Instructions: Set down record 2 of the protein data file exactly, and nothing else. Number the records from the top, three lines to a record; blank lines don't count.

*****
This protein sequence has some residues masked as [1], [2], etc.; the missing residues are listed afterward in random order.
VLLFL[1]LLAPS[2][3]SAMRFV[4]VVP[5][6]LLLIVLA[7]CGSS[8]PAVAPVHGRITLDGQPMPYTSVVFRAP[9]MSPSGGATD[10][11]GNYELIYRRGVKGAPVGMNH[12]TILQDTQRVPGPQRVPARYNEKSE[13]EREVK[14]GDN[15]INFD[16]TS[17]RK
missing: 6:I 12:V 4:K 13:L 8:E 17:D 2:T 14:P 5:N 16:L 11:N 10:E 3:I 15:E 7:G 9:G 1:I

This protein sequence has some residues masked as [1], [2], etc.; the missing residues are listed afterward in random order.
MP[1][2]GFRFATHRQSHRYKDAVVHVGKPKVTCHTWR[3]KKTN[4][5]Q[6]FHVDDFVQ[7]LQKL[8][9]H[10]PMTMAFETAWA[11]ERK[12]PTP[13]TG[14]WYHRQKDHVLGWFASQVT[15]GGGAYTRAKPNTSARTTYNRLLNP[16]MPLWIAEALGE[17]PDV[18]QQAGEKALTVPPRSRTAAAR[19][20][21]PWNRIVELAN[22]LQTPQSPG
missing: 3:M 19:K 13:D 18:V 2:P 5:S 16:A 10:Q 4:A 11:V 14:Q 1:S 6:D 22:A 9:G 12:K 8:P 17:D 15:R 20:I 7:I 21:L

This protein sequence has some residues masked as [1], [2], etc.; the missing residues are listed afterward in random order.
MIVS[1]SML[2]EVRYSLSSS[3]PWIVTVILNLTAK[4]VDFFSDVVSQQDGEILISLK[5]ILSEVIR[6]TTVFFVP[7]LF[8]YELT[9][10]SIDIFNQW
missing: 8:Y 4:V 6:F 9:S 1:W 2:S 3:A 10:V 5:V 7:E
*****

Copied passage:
This protein sequence has some residues masked as [1], [2], etc.; the missing residues are listed afterward in random order.
MP[1][2]GFRFATHRQSHRYKDAVVHVGKPKVTCHTWR[3]KKTN[4][5]Q[6]FHVDDFVQ[7]LQKL[8][9]H[10]PMTMAFETAWA[11]ERK[12]PTP[13]TG[14]WYHRQKDHVLGWFASQVT[15]GGGAYTRAKPNTSARTTYNRLLNP[16]MPLWIAEALGE[17]PDV[18]QQAGEKALTVPPRSRTAAAR[19][20][21]PWNRIVELAN[22]LQTPQSPG
missing: 3:M 19:K 13:D 18:V 2:P 5:S 16:A 10:Q 4:A 11:V 14:Q 1:S 6:D 22:A 9:G 12:K 8:P 17:D 15:R 20:I 7:I 21:L